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Distributor's Link Magazine Summer 2022 / Vol 45 No 4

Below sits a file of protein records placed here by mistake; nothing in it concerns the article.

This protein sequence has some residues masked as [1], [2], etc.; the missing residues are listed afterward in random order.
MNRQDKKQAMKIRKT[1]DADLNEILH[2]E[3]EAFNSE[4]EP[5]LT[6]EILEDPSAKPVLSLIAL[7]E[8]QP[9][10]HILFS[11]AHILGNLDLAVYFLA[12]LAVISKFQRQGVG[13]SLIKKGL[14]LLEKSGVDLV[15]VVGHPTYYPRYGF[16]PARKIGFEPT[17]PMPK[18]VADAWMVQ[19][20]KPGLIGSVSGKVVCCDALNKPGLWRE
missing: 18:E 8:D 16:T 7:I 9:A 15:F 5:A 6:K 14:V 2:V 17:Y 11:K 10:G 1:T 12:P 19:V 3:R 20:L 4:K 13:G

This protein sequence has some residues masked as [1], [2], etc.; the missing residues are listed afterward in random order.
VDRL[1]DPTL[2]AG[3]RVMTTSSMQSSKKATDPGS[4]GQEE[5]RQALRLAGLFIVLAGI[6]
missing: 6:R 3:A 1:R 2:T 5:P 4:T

58 THE DISTRIBUTOR’S LINK Jim Truesdell James Truesdell is President of Brauer Supply Company, a distributor of specialty fasteners, insulation, air filtration, and air conditioning with headquarters in St. Louis. Mr. Truesdell is adjunct professor at Saint Louis University and Webster University. An attorney and frequently published writer, he is the author of “Total Quality Management: Reports From the Front Lines”. WHEN SOCIAL MEDIA IMPACTS THE WORKPLACE Today vast numbers of working people regularly use social media platforms as a main form of social interaction. Yesterday’s physical gathering spots ( the town square and the mall) have been supplanted by an on-line community of people making friends, debating issues, posting pictures and sometimes preaching about their views on various topics. It’s not just Millennials. People of all ages have bought into this as a primary way of communicating. It’s great--- but it can have downsides. Arguments can fester into anger, reputations can be slandered, misinformation can go “viral”, and things one might not have posted if a proper time to reflect had been taken are often quickly put out there and end up painting an impression that the poster may not have really intended. Social Media is one’s own business, right? Perhaps not always. Employers may not always be happy about the way some material is put on platforms, from Facebook to LinkedIn. Perhaps they don’t want their workers (to whom they are paying salary or wages) trashing their products or workplace culture where that dirty linen can be shared by the world. Maybe a cursory check up on that potential “new hire” or a service contractor to be engaged will show unflattering and unprofessional posts from an applicant who thought social media was just that---social—and not professional. It is giving rise to a debate over whether any of this is fair game for an employer to access and give consideration to, or whether everyone should get a free pass for what they do in their CONTRIBUTOR ARTICLE on-line life. The fact is that both workers AND employers have responsibilities on how they use social media platforms. Since it is not unheard of for employees to be fired for what they post on social media, it is important that a company should develop and disseminate a clear policy on what is acceptable on-line behavior. Employees should be advised that they are expected not to disparage the company’s products or its customer service and processes, nor should they be allowed to slander co-workers on the platforms. However, policies should be careful not to run afoul of labor laws that give workers the right to discuss terms of employment (wages, benefits and working conditions) since this is protected speech. Workers cannot be commanded not to discuss what they are paid. But as a member of the company team it is fair to require them not to trash the company’s reputation needlessly and with malice. The other big area that comes into play is the employer’s use of social media for pre-hire checking up on applicants. If done properly it can be a way for a prospective employer to learn about a candidate’s personality, ways of relating to others, and make determinations if the candidate will mesh with the company culture. It can be used to discover the level of communication skill the candidate possesses. It can guide a company away from applicants who pepper their communication with obscenities, hate speech, overt sexual content, or drug culture slang. CONTINUED ON PAGE 150



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